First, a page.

News / Middle East

Turkish Mayoral Candidate Seeks to Break Political Mold

FILE - Turkey's main opposition Republican People's Party (CHP) mayoral candidate Mustafa Sarigul (C) speaks during a protest against Turkey's ruling AK Party and Prime Minister Tayyip Erdogan in Istanbul.
FILE - Turkey's main opposition Republican People's Party (CHP) mayoral candidate Mustafa Sarigul (C) speaks during a protest against Turkey's ruling AK Party and Prime Minister Tayyip Erdogan in Istanbul.
Dorian Jones
Turkey is in the midst of one of it most important and bitterly contested election campaigns in decades. Nowhere is the campaign more intense than in Istanbul, Turkey’s largest city and home to Prime Minister Recep Tayyip Erdogan.  Istanbul has been the bastion of the ruling AK Party for two decades, but that rule is now under threat from a candidate for city mayor who is as controversial and mold-breaking as the prime minister himself.
Addressing a crowd of thousands in one of Istanbul’s poor neighborhoods, Mustafa Sarigul of the center-left Republican People’s Party, or CHP, promised social justice and an end to what he calls the divisive politics of the AK Party, which has ruled Istanbul for 20 years.
Taking a break from the campaign trail, 58-year-old Sarigul sweeps into his office and offers an iron handshake. Pausing for a moment, he acknowledges he shares something important with the man he sees as his chief rival -- Prime Minister Recep Tayyip Erdogan.
“There are only two people in Turkish politics who have come from nothing and risen to the top,” he said: “me and prime minister. My father was a worker, was an apartment superintendent. I am coming from a working class background and I’ve been in politics since I was 15. I worked at every level of politics,” he continued.
Sarigul said he has been fighting for social equality since he was a young school boy.
“Coming from a poor family, we poor children were always placed at the back of the classroom,” he said. “I started thinking: why I am sitting in the back row while the rich ones enjoy the front rows. I started organizing the kids in the back rows and always challenged those in the front.”
Sarigul said Turkish politics, like the wider society, is still dominated by class -- even, he acknowledges, within his own party.
Kadri Gursel of the Turkish newspaper Milliyet and the Al Monitor website said Sarigul’s candidacy is groundbreaking for the opposition CHP.
"Mr. Sarigul is not a typical CHP candidate; he has a capacity to reach out to almost every sector of the society in Istanbul. His campaign is not based on polarizing policies and he is not alienating people on ideological ground[s]," said Gursel.
Even on the thorny question of religion in society, Sarigul is breaking from his party's traditional approach. The CHP portrays itself as defender of the secular state -- and, until recently, supported restrictions on the wearing of religious head scarves by Muslim women. The Islamist-rooted AK Party has been successful in portraying its rival as anti-Muslim -- a serious handicap, analysts say, in a conservative society like Turkey. But Sarigul claims he embraces his Islamic faith.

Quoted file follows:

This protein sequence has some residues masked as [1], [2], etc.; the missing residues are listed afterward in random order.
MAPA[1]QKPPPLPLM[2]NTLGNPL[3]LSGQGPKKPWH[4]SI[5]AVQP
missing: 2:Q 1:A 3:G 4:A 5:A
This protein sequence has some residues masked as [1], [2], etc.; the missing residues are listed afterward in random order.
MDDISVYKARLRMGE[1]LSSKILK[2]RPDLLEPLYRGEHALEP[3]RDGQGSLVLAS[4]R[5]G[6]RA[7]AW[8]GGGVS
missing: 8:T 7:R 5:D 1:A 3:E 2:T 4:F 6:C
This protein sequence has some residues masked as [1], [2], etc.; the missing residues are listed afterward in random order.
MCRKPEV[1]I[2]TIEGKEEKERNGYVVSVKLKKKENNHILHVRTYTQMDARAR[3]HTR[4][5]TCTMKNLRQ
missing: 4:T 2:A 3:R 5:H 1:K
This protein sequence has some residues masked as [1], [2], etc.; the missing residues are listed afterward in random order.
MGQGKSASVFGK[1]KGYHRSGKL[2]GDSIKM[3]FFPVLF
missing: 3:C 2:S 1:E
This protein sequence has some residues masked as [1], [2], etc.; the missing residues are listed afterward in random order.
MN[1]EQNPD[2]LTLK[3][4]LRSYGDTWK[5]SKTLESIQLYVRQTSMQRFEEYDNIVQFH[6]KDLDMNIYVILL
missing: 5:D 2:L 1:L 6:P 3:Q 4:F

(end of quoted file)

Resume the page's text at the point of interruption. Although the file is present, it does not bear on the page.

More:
“I am from a devout family,” he said. “But I am close to all religious communities living here: I visit churches, synagogues; everyone knows my stance towards religion.  For prayer, I go to small unknown mosques across the city, in order not to be seen by the media. I don’t want my faith to be apart of politics,” he said. “Faith is for reaching God, not power.”
Sarigul is at home in both religious and secular neighborhoods in Istanbul, and according to several polls is running neck and neck with the AK Party.
Former newspaper editor Yasmin Congar said Istanbul is of crucial importance to the AK Party.
"Oh, it would be a huge loss. It would be like losing Turkey, because Istanbul is the dynamo of the whole society: politically, economically, culturally -- everything happens in Istanbul. It would be a huge loss, it would be the beginning of the end for AKP if they lost Istanbul," said Congar.
A recording has surfaced, purportedly of Prime Minister Erdogan talking to a media boss, telling him to stop reporting on Sarigul. Apologizing, the media boss promises to comply. Sarigul has become largely invisible in much of the media.
The AK Party strongly denies that it is exerting this kind of pressure, but such accusations and concerns are increasingly being heard across the city. Nonetheless, few people are expecting Sarigul to give up his battle to become mayor of Istanbul without a fight.

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